WILVOS care for birds


THERE’S been a lot said and written about the damaging effects from the recent heavy rain and subsequent flooding with our wildlife also feeling the effects.

The Wildlife Volunteers Association Inc (better known as WILVOS) has been operating for almost thirty years on the Sunshine Coast and environs, and committee member Donna Brennan shared that our native wildlife are not immune from the effects of recent heavy rainfall.

“A lot of birds end up waterlogged from the heavy rains and they simply don’t have the uplift to get to a safe place,” said Donna.

“The weather can really disorientate animals and a lot of the times their food source is simply washed away, so of course they go looking for food and sometimes can end up in harm’s way.

Mooloolah Valley-based WILVOS volunteer Simone Bester primarily cares for birdlife and after recently releasing nine pigeons from her care, she is down to just one adult white headed pigeon that was attacked and left without feathers to his tail and one wing.

“He was not in a good way when he first came into my care about a fortnight ago,” Simone said, “but he is healing well and hopefully will be well enough to be released in the coming weeks.”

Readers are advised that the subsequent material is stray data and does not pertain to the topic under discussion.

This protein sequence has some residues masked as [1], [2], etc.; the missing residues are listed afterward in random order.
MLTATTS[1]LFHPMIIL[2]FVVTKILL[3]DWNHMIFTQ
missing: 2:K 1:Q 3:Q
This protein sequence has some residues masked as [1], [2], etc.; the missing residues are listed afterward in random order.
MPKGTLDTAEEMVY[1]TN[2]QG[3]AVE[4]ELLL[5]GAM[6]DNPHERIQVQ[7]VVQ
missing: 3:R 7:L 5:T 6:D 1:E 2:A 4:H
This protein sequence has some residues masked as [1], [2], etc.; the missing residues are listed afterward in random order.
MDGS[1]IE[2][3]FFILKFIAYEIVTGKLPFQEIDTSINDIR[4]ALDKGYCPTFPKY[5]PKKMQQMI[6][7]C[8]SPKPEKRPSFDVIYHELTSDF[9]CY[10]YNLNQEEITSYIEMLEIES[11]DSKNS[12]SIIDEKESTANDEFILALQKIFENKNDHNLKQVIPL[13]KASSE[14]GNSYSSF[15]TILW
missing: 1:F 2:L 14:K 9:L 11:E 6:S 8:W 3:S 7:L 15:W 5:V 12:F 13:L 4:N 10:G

Simone has been caring for our wildlife for about five years and said that most definitely the most rewarding part of her job is releasing them back into their natural habitat.

While the recent weather has indeed upended the homes of some of our wildlife, both Donna and Simone stress that domestic animals, particularly cats, are one the main causes of birdlife (and other native wildlife) coming into their care. But there are things residents can do to help our wildlife, such as planting native trees and plants to increase their natural food source – just make sure visiting wildlife aren’t met by your pets.

Many people enjoy feeding wildlife, but Simone stresses that people need to be conscious of what they’re feeding birds as it can often do more harm than good.

“Black and white birds in particular are prone to metabolic bone disease which they can get from being fed mince,” Simone explained. “It’s incredibly painful for the birds as it basically makes their bones bendy. Unfortunately most that come into care with the disease don’t make it.”

Thankfully our wildlife have caring people like Donna and Simone, with Simone simply summing up what it means to be a carer by sharing that while she “can’t change the world, I can change the world for that animal.”

Main image: Orphaned Magpie ‘Chicken’ recovered from metabolic bone disease

Advertisement